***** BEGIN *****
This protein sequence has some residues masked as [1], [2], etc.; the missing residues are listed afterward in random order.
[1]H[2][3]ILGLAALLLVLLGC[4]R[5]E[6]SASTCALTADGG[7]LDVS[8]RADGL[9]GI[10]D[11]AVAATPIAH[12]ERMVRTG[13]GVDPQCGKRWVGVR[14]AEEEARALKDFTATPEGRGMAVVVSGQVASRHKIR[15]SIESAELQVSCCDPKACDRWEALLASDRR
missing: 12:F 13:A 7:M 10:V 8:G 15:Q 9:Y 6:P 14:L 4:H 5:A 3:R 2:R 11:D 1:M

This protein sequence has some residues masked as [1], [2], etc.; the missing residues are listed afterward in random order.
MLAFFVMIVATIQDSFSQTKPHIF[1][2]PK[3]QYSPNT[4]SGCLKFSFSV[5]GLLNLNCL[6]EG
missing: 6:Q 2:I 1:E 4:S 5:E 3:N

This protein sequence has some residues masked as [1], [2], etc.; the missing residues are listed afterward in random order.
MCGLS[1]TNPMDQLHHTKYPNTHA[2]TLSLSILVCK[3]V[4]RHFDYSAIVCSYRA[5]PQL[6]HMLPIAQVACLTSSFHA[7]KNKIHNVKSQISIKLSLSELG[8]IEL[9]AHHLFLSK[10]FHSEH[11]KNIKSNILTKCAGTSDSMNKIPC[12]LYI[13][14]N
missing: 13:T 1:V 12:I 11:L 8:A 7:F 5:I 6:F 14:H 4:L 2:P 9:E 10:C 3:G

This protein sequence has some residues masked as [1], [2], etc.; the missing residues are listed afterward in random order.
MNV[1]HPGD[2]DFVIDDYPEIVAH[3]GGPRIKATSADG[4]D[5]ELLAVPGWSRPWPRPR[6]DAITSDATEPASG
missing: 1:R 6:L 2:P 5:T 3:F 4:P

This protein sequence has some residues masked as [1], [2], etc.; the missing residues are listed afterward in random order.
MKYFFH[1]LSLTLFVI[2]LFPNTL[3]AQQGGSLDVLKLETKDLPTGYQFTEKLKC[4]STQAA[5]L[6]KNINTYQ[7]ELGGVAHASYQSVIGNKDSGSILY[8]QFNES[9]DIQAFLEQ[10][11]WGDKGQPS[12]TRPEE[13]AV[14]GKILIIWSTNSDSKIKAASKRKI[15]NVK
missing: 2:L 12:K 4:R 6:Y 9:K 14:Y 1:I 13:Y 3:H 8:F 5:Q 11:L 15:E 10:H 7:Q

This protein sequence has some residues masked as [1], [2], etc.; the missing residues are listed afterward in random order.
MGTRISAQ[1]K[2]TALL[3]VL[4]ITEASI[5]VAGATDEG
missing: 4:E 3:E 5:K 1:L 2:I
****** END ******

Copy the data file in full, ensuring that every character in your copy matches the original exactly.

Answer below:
This protein sequence has some residues masked as [1], [2], etc.; the missing residues are listed afterward in random order.
[1]H[2][3]ILGLAALLLVLLGC[4]R[5]E[6]SASTCALTADGG[7]LDVS[8]RADGL[9]GI[10]D[11]AVAATPIAH[12]ERMVRTG[13]GVDPQCGKRWVGVR[14]AEEEARALKDFTATPEGRGMAVVVSGQVASRHKIR[15]SIESAELQVSCCDPKACDRWEALLASDRR
missing: 12:F 13:A 7:M 10:V 8:G 15:Q 9:Y 6:P 14:L 4:H 5:A 3:R 2:R 11:D 1:M

This protein sequence has some residues masked as [1], [2], etc.; the missing residues are listed afterward in random order.
MLAFFVMIVATIQDSFSQTKPHIF[1][2]PK[3]QYSPNT[4]SGCLKFSFSV[5]GLLNLNCL[6]EG
missing: 6:Q 2:I 1:E 4:S 5:E 3:N

This protein sequence has some residues masked as [1], [2], etc.; the missing residues are listed afterward in random order.
MCGLS[1]TNPMDQLHHTKYPNTHA[2]TLSLSILVCK[3]V[4]RHFDYSAIVCSYRA[5]PQL[6]HMLPIAQVACLTSSFHA[7]KNKIHNVKSQISIKLSLSELG[8]IEL[9]AHHLFLSK[10]FHSEH[11]KNIKSNILTKCAGTSDSMNKIPC[12]LYI[13][14]N
missing: 13:T 1:V 12:I 11:L 8:A 7:F 5:I 6:F 14:H 4:L 2:P 9:E 10:C 3:G

This protein sequence has some residues masked as [1], [2], etc.; the missing residues are listed afterward in random order.
MNV[1]HPGD[2]DFVIDDYPEIVAH[3]GGPRIKATSADG[4]D[5]ELLAVPGWSRPWPRPR[6]DAITSDATEPASG
missing: 1:R 6:L 2:P 5:T 3:F 4:P

This protein sequence has some residues masked as [1], [2], etc.; the missing residues are listed afterward in random order.
MKYFFH[1]LSLTLFVI[2]LFPNTL[3]AQQGGSLDVLKLETKDLPTGYQFTEKLKC[4]STQAA[5]L[6]KNINTYQ[7]ELGGVAHASYQSVIGNKDSGSILY[8]QFNES[9]DIQAFLEQ[10][11]WGDKGQPS[12]TRPEE[13]AV[14]GKILIIWSTNSDSKIKAASKRKI[15]NVK
missing: 2:L 12:K 4:R 6:Y 9:K 14:Y 1:I 13:Y 3:H 8:F 5:Q 11:L 15:E 10:H 7:Q

This protein sequence has some residues masked as [1], [2], etc.; the missing residues are listed afterward in random order.
MGTRISAQ[1]K[2]TALL[3]VL[4]ITEASI[5]VAGATDEG
missing: 4:E 3:E 5:K 1:L 2:I